The Freedom in Living Below Your Means

As I have mentioned in other posts, I have deliberately arranged my finances so that I am saving almost 50% of my take home income. Why do I do this? Sure, I would also love to live in a new and modern home (without sharing with a homestay), have my own car, and stay in luxe hotels while on vacation. However, these desires are not greater than wanting to grow my net worth, and focusing my spending on the things that really matter to me, and retiring early.




This week, my partner and I have been dealing with a sick animal. Our precious cat Juliet has kidney disease at the age of two. We’ve been watching the costs of her overnight stays, testing, and medical procedures add up. While we are conscious of costs, we are not in a position where we have to deny her care because of costs. The reason why, is that instead of squirreling money away into my savings accounts, I can direct this excess money to pay for Juliet’s care.

If I had a monster bi weekly mortgage to go with my desired modern home, monthly car payments for my dream sports car, and credit card balances from my last luxury vacation, this would not be possible. An emergency and unexpected expense could break me financially. If every one of your earned dollars was already accounted for, you could not:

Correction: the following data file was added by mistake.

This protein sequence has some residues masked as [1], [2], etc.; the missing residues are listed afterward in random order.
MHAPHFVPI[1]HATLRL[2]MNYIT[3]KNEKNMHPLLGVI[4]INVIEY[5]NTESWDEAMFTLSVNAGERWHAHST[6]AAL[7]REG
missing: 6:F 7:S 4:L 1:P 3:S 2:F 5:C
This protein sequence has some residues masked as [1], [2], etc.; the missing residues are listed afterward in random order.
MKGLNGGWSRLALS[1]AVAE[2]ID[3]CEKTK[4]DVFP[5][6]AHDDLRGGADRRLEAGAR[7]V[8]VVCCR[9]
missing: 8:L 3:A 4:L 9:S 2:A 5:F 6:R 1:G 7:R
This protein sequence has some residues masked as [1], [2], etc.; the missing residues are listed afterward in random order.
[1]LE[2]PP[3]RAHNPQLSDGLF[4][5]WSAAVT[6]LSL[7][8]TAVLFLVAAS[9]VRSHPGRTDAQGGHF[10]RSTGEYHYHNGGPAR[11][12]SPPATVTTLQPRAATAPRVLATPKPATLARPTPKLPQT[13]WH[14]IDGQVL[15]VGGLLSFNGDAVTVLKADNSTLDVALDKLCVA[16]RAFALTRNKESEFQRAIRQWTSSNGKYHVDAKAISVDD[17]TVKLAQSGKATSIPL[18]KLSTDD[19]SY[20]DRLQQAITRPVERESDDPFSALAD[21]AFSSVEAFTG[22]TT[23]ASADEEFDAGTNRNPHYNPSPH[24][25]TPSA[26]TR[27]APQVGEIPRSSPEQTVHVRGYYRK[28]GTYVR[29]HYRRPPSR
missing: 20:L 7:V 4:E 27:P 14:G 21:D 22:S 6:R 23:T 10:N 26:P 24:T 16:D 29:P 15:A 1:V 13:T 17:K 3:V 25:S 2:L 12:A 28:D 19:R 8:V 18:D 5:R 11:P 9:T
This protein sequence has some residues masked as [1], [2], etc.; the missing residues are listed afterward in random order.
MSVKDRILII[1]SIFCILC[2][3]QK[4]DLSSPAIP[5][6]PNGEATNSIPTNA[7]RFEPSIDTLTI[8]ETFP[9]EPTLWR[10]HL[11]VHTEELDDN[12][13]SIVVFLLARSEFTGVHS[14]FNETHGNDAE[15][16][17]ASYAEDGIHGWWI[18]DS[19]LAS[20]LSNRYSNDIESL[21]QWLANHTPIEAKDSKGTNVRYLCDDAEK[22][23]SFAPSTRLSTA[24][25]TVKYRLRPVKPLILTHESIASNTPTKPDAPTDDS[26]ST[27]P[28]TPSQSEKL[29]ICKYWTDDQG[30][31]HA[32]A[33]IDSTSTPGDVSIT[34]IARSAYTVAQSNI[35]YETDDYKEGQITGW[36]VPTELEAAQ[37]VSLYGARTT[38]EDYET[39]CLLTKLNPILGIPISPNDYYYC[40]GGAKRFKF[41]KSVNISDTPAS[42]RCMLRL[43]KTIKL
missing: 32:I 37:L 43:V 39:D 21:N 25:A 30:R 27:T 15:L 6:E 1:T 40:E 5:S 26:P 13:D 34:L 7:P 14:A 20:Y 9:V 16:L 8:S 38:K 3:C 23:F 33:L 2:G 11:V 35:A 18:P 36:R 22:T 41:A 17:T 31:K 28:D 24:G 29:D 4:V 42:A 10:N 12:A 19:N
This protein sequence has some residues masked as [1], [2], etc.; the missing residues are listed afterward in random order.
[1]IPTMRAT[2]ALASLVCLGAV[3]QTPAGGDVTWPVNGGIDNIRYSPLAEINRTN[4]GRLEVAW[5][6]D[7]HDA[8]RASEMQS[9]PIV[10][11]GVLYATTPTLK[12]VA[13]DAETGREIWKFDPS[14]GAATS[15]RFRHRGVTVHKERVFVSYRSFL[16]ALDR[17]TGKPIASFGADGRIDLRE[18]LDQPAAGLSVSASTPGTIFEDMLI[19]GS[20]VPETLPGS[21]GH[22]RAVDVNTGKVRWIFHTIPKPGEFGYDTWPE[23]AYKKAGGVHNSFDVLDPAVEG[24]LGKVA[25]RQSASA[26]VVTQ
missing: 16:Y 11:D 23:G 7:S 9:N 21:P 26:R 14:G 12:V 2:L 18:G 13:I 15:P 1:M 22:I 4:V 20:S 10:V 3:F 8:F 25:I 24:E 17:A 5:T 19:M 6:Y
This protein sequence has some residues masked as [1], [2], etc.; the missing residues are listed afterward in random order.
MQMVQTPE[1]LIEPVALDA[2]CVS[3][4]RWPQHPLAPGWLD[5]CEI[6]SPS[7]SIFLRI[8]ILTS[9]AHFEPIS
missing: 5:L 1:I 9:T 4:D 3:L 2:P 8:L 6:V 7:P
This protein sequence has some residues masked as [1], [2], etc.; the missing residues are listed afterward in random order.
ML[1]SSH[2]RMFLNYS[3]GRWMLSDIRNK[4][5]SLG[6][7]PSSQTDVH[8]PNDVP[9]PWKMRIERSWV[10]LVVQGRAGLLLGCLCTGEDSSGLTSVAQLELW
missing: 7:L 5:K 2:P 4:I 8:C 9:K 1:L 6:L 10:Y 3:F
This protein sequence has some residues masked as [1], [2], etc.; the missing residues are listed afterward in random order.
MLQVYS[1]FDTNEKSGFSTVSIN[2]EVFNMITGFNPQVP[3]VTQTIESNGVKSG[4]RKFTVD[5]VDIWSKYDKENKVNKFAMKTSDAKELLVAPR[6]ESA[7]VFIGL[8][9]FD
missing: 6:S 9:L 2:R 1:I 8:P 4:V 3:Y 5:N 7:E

• Take a sabbatical to take care of a child or a sick loved one.
  • Donate money to a cause you really believe in which has an urgent initiative.
  • Accept a lower paying job after you got fired, because your budget wouldn’t balance.

When every dollar is spoken for, there is less freedom and flexibility in living your life.

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The other thing you can’t do when every dollar is spent before it is earned is retire early. No, instead, you must continue to trek to work, because there is no room in your life to bump up your savings. You must continue to work to the detriment of your health and personal fulfillment. You must pay others to take care of your children, mow your lawn, and file your tax returns, because you don’t have enough time to do so.

The irony of money, is that, it’s most worthwhile when it’s not spent. The freedom doesn’t come when you spend it, but rather, when it’s available in your bank account for a future day.